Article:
Pearl Freeman (active 1934 – circa 1960)
Pearl Freeman was a portrait photographer who ran a studio at 4 Berkeley Street, Piccadilly, London, active from 1931 to 1954. A contemporary of Dorothy Wilding and Yevonde, Pearl worked primarily in black and white but also experimented with colour, such as in a portrait of Panna Mehta from 1931.
It is probable that Pearl was part of the studio partnership Vaughan & Freeman which existed up to the early 30s. Her earliest credited portrait is of the writer Jean Rhys in the 1920s and subjects from the 30s included actress Anna Neagle, skater Sonie Henje and writer Dodie Smith. Vaughan & Freeman photographed the famed pilot Amy Johnson and is credited with the original in the 1930 photomontage in the NPG collection. Pearl had an exhibition of her portraits in 1933, including some of celebrated photographer Cecil Beaton.
In an article in the Newcastle Sunday Sun, 4th September 1932, Pearl is described as the ‘noted photographer of society beauties whose work has adorned almost every British newspaper and periodical’. Credits appear throughout the 1930s, 40s and early 50s for her portraits of stars of the stage, ballet, and sporting world; from politicians to debutantes, brides-to-be to Wimbledon players.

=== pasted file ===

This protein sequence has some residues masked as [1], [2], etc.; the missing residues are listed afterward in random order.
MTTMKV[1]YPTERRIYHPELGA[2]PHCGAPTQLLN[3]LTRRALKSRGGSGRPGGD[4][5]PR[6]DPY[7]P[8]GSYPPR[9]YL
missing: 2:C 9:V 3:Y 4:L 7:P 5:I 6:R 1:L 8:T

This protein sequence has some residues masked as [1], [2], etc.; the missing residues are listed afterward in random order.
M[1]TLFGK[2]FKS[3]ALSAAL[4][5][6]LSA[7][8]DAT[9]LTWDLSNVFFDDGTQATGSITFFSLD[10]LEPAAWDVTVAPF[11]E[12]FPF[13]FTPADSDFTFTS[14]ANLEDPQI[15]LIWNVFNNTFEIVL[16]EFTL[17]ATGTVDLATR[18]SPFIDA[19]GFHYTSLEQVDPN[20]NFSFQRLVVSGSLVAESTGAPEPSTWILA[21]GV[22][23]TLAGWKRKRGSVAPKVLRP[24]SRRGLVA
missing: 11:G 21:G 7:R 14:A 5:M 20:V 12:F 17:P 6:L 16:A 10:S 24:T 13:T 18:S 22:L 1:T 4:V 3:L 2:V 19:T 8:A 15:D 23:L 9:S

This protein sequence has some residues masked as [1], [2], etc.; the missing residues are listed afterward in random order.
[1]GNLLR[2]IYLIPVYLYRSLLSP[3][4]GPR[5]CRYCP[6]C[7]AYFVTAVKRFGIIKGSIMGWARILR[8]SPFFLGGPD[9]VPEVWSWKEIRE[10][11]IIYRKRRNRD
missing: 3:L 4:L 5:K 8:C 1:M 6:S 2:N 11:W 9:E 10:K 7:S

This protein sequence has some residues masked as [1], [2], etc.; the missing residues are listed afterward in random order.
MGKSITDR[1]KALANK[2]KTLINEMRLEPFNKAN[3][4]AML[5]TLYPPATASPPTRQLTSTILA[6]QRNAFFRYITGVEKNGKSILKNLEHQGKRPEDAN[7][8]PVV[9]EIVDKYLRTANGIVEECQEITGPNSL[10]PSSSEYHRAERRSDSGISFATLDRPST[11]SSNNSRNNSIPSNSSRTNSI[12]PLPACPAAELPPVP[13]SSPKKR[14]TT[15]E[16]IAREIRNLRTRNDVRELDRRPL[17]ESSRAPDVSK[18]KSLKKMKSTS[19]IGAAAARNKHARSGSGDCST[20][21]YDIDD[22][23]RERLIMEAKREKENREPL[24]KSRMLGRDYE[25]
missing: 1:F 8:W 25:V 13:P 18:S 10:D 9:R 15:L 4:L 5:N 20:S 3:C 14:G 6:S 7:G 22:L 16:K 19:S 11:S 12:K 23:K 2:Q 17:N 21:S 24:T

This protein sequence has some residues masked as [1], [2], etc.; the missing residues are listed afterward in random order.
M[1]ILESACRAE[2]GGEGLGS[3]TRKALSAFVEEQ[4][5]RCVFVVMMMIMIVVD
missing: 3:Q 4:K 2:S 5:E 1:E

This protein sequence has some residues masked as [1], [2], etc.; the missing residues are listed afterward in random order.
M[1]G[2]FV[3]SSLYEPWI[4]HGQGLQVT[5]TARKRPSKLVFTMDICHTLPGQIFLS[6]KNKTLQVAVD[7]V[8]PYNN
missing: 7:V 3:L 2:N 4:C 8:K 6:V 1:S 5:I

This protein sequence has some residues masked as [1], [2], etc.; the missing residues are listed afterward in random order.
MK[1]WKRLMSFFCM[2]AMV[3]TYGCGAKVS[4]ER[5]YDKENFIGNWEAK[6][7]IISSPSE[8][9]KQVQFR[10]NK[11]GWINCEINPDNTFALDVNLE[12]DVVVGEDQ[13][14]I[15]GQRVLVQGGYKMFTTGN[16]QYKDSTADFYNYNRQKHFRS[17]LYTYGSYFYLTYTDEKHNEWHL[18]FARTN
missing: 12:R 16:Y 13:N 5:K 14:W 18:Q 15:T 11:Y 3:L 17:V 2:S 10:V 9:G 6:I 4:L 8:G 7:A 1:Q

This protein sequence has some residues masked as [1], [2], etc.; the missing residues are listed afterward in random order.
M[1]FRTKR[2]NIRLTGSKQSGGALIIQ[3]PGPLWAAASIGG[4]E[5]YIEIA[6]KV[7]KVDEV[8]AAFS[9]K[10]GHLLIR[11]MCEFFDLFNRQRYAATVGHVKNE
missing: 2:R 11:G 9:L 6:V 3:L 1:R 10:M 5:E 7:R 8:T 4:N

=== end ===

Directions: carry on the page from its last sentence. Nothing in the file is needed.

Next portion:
Pearl’s work appeared in publications such as The Sketch, The Bystander, The Tatler and Illustrated London News in the 1920s and 30s, and then in regional publications until the early 50s. During the war years, she specialised in portraits of servicemen and women.
Her lovely ¾ portrait of Lady Tedder appeared on the 5 June 1946 cover of Tatler and Bystander magazine and her portrait of Mrs Caroline Carew Pole graced the cover of Country Life magazine, 31 October 1952.
A selection of her portraits is held in the collection of the National Portrait Gallery.